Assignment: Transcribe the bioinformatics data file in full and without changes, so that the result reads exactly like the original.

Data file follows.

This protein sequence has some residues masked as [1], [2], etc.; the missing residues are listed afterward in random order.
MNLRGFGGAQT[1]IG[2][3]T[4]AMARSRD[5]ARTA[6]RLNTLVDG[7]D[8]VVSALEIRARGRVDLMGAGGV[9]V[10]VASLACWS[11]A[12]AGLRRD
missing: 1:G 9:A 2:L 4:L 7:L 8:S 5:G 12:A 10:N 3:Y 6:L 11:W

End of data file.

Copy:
This protein sequence has some residues masked as [1], [2], etc.; the missing residues are listed afterward in random order.
MNLRGFGGAQT[1]IG[2][3]T[4]AMARSRD[5]ARTA[6]RLNTLVDG[7]D[8]VVSALEIRARGRVDLMGAGGV[9]V[10]VASLACWS[11]A[12]AGLRRD
missing: 1:G 9:A 2:L 4:L 7:L 8:S 5:G 12:A 10:N 3:Y 6:L 11:W